Customer Reviews for

Letters to Jackie: Condolences from a Grieving Nation

Average Rating 4
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  • Posted April 30, 2010

    Historically Important

    This is such an emotionally draining book, but at the same time, it reminds one what is good and what is remarkable about America and Americans. It is historical. I especially found the "first account" letters fascinating from the military people who were part of the funeral procession, as well as the letter from President Garfield's grandson - his family, of course, having first hand experience with assassination. Thank you, Professor Fitzpatrick for this wonderful and important book!

    1 out of 1 people found this review helpful.

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  • Posted March 10, 2010

    Bravo

    Letters to Jackie is a book that will surprise many readers for many personal reasons. Most people do not realize how many Americans took the time to write a condolence letter to the First Lady. Politically, not every letter was written by people that agreed with JFK's politics, but the humanness of the loss was overwhelming and people ignored their politics. It's an important book for younger readers as well as it fills in large gaps of history that many have never encountered in school. They will experience through these letters a sense of hope and love for this man as a humanitarian. JFK affected ALL Americans in a profound manner- poor and rich, young and old. You will see this vividly when reading the letters' outpouring.

    1 out of 1 people found this review helpful.

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  • Posted March 9, 2010

    An Important Book for All Generations

    This may be one of the most important books for this era. The book transcends all generations. Baby boomers will be reminded how a nation united under tragedy. The younger generation will fully understand what the death of JFK meant to the nation, young, old, educated, uneducated, rich and poor. MS. Fitzpatrick has done a fantastic job of bridging the generational gap. The reader will also come away with the disturbing knowledge that we now have destroyed the English language with our wonderful technology. When a convicted felon's letter reads like exquisite poetry, it makes one wonder. To read one letter draws you into the next and the next. I loved it.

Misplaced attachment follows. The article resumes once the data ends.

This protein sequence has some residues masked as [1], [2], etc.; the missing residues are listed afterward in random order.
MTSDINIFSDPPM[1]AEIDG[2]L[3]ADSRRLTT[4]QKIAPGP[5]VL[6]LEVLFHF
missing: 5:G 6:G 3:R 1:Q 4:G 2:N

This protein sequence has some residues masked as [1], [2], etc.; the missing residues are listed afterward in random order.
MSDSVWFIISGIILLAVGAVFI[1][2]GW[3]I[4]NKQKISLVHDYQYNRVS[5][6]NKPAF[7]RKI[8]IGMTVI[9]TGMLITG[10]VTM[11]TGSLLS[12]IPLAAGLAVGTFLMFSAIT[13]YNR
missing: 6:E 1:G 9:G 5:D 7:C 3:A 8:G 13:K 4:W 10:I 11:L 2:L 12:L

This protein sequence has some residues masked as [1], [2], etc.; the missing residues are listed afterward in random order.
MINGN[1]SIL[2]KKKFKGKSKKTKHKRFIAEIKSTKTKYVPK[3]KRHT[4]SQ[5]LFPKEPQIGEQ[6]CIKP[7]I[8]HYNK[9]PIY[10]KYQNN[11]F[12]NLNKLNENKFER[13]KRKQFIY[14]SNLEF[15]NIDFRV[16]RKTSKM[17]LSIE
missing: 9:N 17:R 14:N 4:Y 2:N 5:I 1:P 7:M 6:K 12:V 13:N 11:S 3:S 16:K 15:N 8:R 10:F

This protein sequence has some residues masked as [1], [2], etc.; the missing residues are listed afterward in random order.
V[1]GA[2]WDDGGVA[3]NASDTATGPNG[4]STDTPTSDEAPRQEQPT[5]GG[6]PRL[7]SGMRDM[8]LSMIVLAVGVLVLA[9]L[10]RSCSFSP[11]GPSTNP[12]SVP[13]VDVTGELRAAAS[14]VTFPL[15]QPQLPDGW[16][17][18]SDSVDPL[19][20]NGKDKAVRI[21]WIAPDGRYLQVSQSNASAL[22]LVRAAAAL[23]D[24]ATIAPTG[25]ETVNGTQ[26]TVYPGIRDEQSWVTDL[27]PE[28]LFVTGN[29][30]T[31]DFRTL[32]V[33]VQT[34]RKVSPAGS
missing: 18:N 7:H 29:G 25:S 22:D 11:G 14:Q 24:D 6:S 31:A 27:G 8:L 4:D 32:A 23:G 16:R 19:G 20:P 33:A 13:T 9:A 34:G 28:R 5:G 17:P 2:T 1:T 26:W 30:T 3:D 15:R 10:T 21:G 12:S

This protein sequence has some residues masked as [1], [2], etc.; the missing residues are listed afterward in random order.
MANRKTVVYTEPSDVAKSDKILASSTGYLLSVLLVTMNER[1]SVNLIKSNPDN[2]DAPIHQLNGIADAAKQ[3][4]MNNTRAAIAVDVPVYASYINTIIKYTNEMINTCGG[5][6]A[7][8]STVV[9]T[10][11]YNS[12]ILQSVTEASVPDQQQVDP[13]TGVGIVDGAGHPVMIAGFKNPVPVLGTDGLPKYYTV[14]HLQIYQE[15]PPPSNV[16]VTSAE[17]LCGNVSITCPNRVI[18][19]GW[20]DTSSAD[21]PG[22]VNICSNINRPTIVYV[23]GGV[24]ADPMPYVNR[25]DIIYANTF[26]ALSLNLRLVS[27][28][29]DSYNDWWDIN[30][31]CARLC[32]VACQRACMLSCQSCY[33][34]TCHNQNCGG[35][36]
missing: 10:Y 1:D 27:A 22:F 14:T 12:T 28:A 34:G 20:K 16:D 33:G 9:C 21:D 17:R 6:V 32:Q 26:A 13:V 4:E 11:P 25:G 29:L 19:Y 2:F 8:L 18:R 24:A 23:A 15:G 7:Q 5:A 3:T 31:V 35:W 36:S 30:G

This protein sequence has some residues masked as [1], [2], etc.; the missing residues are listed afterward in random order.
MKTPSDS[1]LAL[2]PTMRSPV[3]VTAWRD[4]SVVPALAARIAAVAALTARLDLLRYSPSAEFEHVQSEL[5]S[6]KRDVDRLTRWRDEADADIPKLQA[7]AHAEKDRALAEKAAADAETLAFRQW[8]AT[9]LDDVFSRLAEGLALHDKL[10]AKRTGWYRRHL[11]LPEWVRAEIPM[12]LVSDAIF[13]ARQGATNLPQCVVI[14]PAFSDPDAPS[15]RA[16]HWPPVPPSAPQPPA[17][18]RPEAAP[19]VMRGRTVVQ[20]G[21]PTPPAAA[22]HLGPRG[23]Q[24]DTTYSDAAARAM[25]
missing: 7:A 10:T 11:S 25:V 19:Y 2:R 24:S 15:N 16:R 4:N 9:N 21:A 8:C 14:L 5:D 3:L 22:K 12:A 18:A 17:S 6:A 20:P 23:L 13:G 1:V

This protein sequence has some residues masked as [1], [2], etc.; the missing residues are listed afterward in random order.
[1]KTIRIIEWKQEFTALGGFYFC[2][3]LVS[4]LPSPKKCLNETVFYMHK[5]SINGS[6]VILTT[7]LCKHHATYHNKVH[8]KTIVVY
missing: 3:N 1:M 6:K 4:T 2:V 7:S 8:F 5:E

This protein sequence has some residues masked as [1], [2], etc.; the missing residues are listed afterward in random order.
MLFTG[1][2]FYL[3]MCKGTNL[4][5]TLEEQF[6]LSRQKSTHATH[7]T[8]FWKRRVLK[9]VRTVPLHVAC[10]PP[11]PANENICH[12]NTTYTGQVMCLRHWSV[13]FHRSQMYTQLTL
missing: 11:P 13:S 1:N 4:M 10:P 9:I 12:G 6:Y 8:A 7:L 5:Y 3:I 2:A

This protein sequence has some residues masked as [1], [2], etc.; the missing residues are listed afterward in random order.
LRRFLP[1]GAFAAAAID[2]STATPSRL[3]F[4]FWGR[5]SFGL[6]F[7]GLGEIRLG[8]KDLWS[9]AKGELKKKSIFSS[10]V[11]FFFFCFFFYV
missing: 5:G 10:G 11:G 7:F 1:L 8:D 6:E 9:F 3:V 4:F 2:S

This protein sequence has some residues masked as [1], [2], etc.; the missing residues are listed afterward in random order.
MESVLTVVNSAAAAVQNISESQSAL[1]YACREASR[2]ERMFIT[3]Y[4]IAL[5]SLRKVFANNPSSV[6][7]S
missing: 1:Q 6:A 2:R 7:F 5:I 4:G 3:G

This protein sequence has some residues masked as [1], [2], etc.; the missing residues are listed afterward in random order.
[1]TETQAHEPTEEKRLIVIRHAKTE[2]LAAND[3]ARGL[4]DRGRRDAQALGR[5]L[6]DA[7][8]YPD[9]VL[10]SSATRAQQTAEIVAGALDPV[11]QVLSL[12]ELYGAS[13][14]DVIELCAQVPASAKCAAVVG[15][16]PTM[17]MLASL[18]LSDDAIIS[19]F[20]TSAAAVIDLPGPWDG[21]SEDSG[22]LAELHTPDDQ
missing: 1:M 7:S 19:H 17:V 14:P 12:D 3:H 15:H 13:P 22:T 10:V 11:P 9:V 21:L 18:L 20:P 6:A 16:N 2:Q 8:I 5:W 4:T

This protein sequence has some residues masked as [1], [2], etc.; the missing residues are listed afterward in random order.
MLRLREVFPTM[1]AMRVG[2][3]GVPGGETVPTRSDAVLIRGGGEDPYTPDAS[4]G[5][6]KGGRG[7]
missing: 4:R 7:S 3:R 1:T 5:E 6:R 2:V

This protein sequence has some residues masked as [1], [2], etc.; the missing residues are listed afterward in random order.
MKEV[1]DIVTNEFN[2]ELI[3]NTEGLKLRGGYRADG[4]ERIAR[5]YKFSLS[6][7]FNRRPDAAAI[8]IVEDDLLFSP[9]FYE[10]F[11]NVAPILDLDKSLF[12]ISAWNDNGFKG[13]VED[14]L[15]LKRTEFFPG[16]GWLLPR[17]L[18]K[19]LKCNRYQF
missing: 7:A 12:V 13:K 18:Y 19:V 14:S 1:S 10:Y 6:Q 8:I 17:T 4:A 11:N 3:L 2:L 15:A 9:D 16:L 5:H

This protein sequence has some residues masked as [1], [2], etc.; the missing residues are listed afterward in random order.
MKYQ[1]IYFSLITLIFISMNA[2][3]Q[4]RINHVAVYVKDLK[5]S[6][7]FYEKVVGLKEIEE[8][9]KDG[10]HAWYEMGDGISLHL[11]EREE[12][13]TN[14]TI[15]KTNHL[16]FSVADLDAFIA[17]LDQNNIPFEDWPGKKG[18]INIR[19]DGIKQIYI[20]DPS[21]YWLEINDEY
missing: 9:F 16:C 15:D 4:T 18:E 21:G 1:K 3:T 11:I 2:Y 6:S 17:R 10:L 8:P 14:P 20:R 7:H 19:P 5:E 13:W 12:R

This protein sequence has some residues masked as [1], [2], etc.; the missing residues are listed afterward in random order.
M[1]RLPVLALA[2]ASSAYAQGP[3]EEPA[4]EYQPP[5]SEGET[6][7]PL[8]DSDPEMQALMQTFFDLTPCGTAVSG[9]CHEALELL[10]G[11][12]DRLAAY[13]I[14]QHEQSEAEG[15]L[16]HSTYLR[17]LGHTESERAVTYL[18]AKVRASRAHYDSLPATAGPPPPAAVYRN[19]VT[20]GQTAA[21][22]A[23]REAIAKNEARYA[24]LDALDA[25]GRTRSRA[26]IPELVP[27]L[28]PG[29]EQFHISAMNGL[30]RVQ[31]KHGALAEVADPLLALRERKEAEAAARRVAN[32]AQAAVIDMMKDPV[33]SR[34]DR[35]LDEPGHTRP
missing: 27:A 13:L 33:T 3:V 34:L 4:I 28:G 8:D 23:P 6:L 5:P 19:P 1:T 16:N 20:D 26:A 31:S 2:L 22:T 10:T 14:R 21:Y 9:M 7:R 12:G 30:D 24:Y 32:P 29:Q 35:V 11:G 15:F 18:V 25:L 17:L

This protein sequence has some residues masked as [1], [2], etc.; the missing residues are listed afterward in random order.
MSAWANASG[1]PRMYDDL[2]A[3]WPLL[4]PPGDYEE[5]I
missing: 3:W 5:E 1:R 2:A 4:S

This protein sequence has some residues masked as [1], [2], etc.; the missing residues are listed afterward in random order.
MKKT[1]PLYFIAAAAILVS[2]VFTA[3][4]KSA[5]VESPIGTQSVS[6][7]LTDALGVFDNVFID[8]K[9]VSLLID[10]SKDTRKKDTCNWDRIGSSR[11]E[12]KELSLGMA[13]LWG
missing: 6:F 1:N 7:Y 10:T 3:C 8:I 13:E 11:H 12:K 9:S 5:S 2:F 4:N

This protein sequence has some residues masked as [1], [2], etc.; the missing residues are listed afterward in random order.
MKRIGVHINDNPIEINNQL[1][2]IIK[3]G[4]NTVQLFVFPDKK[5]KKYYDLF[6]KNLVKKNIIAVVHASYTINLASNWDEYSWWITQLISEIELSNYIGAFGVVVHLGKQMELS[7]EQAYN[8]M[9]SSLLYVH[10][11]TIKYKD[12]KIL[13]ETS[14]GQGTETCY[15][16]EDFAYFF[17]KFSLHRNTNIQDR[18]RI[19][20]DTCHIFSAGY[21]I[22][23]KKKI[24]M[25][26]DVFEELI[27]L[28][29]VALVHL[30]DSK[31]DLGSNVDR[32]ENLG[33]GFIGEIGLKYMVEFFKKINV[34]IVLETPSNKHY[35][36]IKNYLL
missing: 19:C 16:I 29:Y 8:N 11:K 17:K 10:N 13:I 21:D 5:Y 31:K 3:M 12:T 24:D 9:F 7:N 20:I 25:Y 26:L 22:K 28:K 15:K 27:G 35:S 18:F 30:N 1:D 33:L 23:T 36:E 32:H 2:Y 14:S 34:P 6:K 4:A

I also wonder, if this incident had occurred now, would the nation take the time to write letters of condolence to a First Lady? How do you "text" a condolence letter? Would anyone bother to "write" a letter.

    Lyn Roberts

    1 out of 2 people found this review helpful.

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  • Anonymous

    Posted December 16, 2013

    A very moving book

    The author was right when it was said that anyone alive at that time would never forget where they were and what they were doing when they heard that JFK had been murdered.

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  • Posted May 15, 2011

    Moving

    This book is by far one of the most amazing and emotional of its kind. Not only does it have countless letters of grief and inspiration, but also wonderful historical narrations of the tragic event by the author. The letters are presented with a remarkable flow. Enjoyable for any history buff!

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  • Posted May 24, 2010

    Revisiting the Past

    I am transported back in time as I read this thoughtfully edited volume. The events in my past are coming to life, as I read others' outpouring of heartfelt feelings following President Kennedy's assassination. I am both savoring the work, and taking in my fill of sadness a few hours at a time, as I read this very worthwhile purchase.

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  • Posted April 25, 2010

    A Reawakening

    When Kennedy died, the myth of Camelot came to an end. We who were children during his presidency remember those years as a fairty-tale time, and the day he died as a singular tragedy that shook our entire worldview. It's a real awakening to be brought back so vividly right into that time, those feelings and those emotions of childhood, but now as an adult reader with adult sensibilities. Whatever one's current politics and historical view of Kennedy's presidency, he was nonetheless, in his day, a tremendously powerful mythological figure who symbolized for the entire world the very deepest stirrings of the American Dream. The power of that myth is something we did not see again on the world's stage until the day Obama was elected. This is not about politics. It's about dreams and their power. This book of unmediated letters speaks directly to that dream and the highest transcendence of that power. As such, it is a superb sociological document, and a thrilling and tearful encounter with the past. The author undertakes to fill in the background, selecting and organizing the material with commentary for those who were not there. This effort is moderately successful, but the real fascination lies within the letters themselves. Overall, a very worthwhile read, and a truly commendable project. One only regrets that it comes to an end with just 250 or so of the 1.5 million letters originally written.

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    Posted September 5, 2011

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